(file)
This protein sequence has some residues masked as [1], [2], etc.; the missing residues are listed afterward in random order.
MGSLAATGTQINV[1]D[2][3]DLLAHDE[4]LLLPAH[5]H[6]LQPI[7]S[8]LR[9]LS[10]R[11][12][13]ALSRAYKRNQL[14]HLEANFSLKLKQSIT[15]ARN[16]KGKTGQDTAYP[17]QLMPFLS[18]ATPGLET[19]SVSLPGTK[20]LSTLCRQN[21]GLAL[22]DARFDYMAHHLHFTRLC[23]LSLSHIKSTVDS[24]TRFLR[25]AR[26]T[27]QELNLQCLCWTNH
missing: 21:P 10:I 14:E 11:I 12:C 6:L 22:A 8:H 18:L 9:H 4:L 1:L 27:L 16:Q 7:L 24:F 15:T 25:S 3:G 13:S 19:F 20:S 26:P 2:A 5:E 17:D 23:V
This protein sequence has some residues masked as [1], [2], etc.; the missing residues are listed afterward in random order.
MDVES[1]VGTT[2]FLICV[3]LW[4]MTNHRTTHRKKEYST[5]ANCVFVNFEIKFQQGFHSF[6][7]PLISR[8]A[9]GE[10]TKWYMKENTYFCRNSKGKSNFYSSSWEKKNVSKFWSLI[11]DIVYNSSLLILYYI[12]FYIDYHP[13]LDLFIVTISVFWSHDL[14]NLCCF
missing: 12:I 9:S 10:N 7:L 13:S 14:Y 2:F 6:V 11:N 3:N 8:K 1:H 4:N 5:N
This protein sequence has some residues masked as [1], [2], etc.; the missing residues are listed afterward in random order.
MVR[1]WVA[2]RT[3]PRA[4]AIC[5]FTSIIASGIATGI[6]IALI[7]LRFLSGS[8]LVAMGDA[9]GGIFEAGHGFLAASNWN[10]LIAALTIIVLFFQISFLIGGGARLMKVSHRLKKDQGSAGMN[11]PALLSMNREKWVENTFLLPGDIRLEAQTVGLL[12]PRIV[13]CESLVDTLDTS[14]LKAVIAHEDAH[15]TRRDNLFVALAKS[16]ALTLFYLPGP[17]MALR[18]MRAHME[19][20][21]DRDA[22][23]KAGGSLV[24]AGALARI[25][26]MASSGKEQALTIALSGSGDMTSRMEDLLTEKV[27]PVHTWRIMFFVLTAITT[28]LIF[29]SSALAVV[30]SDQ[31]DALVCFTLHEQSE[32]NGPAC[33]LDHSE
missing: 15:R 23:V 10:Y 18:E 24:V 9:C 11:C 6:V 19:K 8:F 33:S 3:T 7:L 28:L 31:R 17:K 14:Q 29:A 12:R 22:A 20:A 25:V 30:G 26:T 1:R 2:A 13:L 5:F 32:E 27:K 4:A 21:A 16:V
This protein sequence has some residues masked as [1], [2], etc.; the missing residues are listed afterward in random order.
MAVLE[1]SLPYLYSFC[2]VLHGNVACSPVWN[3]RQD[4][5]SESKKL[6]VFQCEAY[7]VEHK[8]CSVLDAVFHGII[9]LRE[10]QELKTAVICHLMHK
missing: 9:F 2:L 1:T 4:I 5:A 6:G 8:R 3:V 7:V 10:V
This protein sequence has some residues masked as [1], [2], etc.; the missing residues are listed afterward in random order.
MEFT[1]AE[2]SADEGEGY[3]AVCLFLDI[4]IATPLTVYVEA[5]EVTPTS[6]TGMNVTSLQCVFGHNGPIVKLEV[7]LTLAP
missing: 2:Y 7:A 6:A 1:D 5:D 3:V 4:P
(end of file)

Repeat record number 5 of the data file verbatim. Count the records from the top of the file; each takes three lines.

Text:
This protein sequence has some residues masked as [1], [2], etc.; the missing residues are listed afterward in random order.
MEFT[1]AE[2]SADEGEGY[3]AVCLFLDI[4]IATPLTVYVEA[5]EVTPTS[6]TGMNVTSLQCVFGHNGPIVKLEV[7]LTLAP
missing: 2:Y 7:A 6:A 1:D 5:D 3:V 4:P